PROTECTING FROM FRAUD – Continuing his efforts to protect seniors from fraud, Pat Leahy introduced the Seniors Safety Act to increase the sentences of offenders who prey on elderly victims and to prevent and punish telemarketing fraud, pension fraud, nursing home abuse and health care fraud.
Increased Internet Access
IMPROVED ACCESS – Working with the directors of senior centers throughout Vermont, in 2000 Pat Leahy explored the access to and use of computers and the Internet at these centers and then worked to get better access to technology for seniors.
PROTECTING SOCIAL SECURITY – Pat Leahy has strongly supported the protection of Social Security for all seniors, and has opposed reckless fiscal policies that, if not corrected, could harm the Social Security system's solvency.
HOLDING GOVERNMENT RESPONSIBLE – Pat Leahy has called for the government not to deplete the surplus that we have promised to our country's seniors.
Known as the "cyber Senator," Pat Leahy is one of the most tech-savvy members of Congress. In addition to being a founding member and co-chair of the Congressional Internet Caucus and one of the first senators to launch a web page, this June Pat Leahy will be holding his eighth annual statewide E-business seminar. As technology advances, Pat Leahy has fought to protect privacy while also working to use technology to benefit the people of Vermont at home, school, and work.
For two years in a row, Pat Leahy has received the "Golden Mouse" award, which recognizes Congressional web sites for the best content and formats. Yahoo Internet Magazine has called him one of the most Internet-savvy members of Congress.
Spurring Business Growth
REINVESTING IN AMERICA – Pat Leahy worked to boost the economy by providing an incentive for corporations to reinvest foreign assets in America by creating a one-year window during which American corporations can take foreign assets and reinvest them at home at a lower tax rate of only 5.25 percent.
CONNECTING VERMONT – By introducing the Broadband Internet Access Act, Pat Leahy is continuing his effort to connect Vermonters with faster Internet service and to connect areas previously underserved.
INVESTING IN VERMONT – By working to bring broadband to Vermont, Pat Leahy is helping businesses by encouraging investment in high-speed telecom equipment.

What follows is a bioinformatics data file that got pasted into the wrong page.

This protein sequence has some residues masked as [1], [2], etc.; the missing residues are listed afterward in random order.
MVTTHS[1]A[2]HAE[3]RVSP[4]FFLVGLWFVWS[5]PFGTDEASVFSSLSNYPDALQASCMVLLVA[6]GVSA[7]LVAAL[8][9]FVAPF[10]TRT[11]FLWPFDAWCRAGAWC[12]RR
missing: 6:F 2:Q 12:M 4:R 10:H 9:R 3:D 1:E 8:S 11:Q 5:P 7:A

WI-FI CAPITAL – Working with Vermont businesses, Pat Leahy has helped Montpelier become one of the nation's first capitals to have wireless fidelity (Wi-Fi) Internet service.
The Women's Economic Conference
BENEFITING FROM YOUR COMPUTER -- For seven years, Pat Leahy has organized the Women's Economic Opportunity Conference. The conferences feature workshops designed to teach about the benefits and drawbacks of E-commerce and about getting the most out of personal computers and the Internet.
Intellectual Property Protection
Helping Businesses and Schools Tap the Power of the Internet
PROTECTING AMERICAN BUSINESSES – Pat Leahy's Madrid Protocol Implementation Act helps American businesses by protecting companies' trademarks as they sell their goods and services internationally, especially when selling over the Internet.
PROTECTING ARTISTS AND CONSUMERS – Pat Leahy has been a leader in the Senate in working to properly connect consumers to their favorite artists.
PROMOTING DISTANCE LEARNING – Through Pat Leahy's efforts, teachers are now able to use the same materials in distance learning over the Internet that they would use face-to-face in the classroom, helping students to more easily get their education.
Technology to Protect Kids
PROTECTING OUR CHILDREN – Pat Leahy has been a leader in using technology to protect our children, whether it's chartering a national AMBER Alert system to get the message out when a child has been abducted, or creating new tools to protect children against online predators.
Preventing Unwanted Information
PREVENTING SPAM – Pat Leahy has been outspoken in his opposition to the abuse of e-mail by spammers and co-wrote a new law that makes it a crime.
PROTECTING YOUR INFORMATION – A leading champion of personal privacy rights, Pat Leahy has worked to protect people's personal and financial information to ensure privacy.
Research and Development
EXTENDING TAX BENEFITS – Recognizing that the research and development tax credit is a strong incentive for businesses to increase research spending, and that it results in more jobs and a stronger economy, Pat Leady has strongly supported this credit.
Internet Tax Moratorium
STOPPING DISCRIMINATORY INTERNET TAXES – Beginning in 1998, Pat Leahy has led in preventing taxes on Internet access and has also worked to blocked discriminating taxes on electronic commerce.
Seniors' Internet Access
INCREASING ACCESS – Working with the directors of senior centers throughout Vermont, in 2000 Pat Leahy identified the need to improve access to and use of computers and the Internet at these centers, and he has since worked to get better access to technology for seniors.
TALKING WITH STUDENTS – Pat Leahy regularly schedules on-line chats with school rooms in Vermont, in which he answers students' questions and encourages their studies of civics and current events. Questions range from asking about his favorite food to his work on banning landmines